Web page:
Sending node 12 may send a force log message automatically, as part of its response to detecting the error. Alternatively, sending node 12 may send the force log message at the command of a system administrator. The latter is particularly useful in situations where what is going wrong is completely unclear, particularly if the message specifies that receiving node 14 log to storage a typical circular buffer of log messages, saving it from being overwritten.
Given the identifying information from sending node 12, diagnostic module 24 executes diagnostic procedures to correlate the data captured on receiving node 14 in the force log response with information from sending node 12 about how the error is manifest, greatly simplifying the task of uncovering the root cause of the error.
The third field, log_type, specifies a logging routine to be called at the receiving node 14. Fields 4-7 (Parm) are used to identify parameters needed by the logging call specified by the mad_modifier and log_type fields. The first seven fields hold information that the sending node 12 uses to tell the receiving node 14 what to do. The remaining fields include local information from the sending node 12 to identify the message in the error log. The local reason code field indicates what error was experienced at the sending node 12. The local log count field serves as an identifier for this force log request, as established by the sending node 12. The local adapter ID field identifies the adapter on the sending node 12 where the error was manifest. The final field is a user-defined field.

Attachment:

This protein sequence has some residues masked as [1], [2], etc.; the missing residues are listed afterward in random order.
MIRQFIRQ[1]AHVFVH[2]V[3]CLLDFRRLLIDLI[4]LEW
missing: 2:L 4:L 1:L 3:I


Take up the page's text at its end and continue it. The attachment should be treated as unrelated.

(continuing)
Technical effects and benefits of embodiments include the ability to diagnose message failures by forcing a receiving node to log information as specified by the sending node. This information is then returned to the sending node to facilitate diagnosis of the message error using data from both the sending node and the receiving node.
As described above, the embodiments of the invention may be embodied in the form of computer-implemented processes and apparatuses for practicing those processes. Embodiments of the invention may also be embodied in the form of computer program code containing instructions embodied in tangible media, such as floppy diskettes, CD-ROMs, hard drives, or any other computer-readable storage medium, wherein, when the computer program code is loaded into and executed by a computer, the computer becomes an apparatus for practicing the invention. The present invention can also be embodied in the form of computer program code, for example, whether stored in a storage medium, loaded into and/or executed by a computer, or transmitted over some transmission medium, such as over electrical wiring or cabling, through fiber optics, or via electromagnetic radiation, wherein, when the computer program code is loaded into and executed by a computer, the computer becomes an apparatus for practicing the invention. When implemented on a general-purpose microprocessor, the computer program code segments configure the microprocessor to create specific logic circuits.
While the invention has been described with reference to exemplary embodiments, it will be understood by those skilled in the art that various changes may be made and equivalents may be substituted for elements thereof without departing from the scope of the invention. In addition, many modifications may be made to adapt a particular situation or material to the teachings of the invention without departing from the essential scope thereof. Therefore, it is intended that the invention not be limited to the particular embodiment disclosed as the best mode contemplated for carrying out this invention, but that the invention will include all embodiments falling within the scope of the appended claims. Moreover, the use of the terms first, second, etc. do not denote any order or importance, but rather the terms first, second, etc. are used to distinguish one element from another.
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|Feb 12, 2008||AS||Assignment|
Owner name: INTERNATIONAL BUSINESS MACHINES CORPORATION, NEW Y
Free format text: ASSIGNMENT OF ASSIGNORS INTEREST;ASSIGNORS:BURROW, STEPHEN R.;ING, ALBERT;PFISTER, GREGORY F.;AND OTHERS;REEL/FRAME:020495/0578
Effective date: 20080205
|Jan 21, 2015||FPAY||Fee payment|
Year of fee payment: 4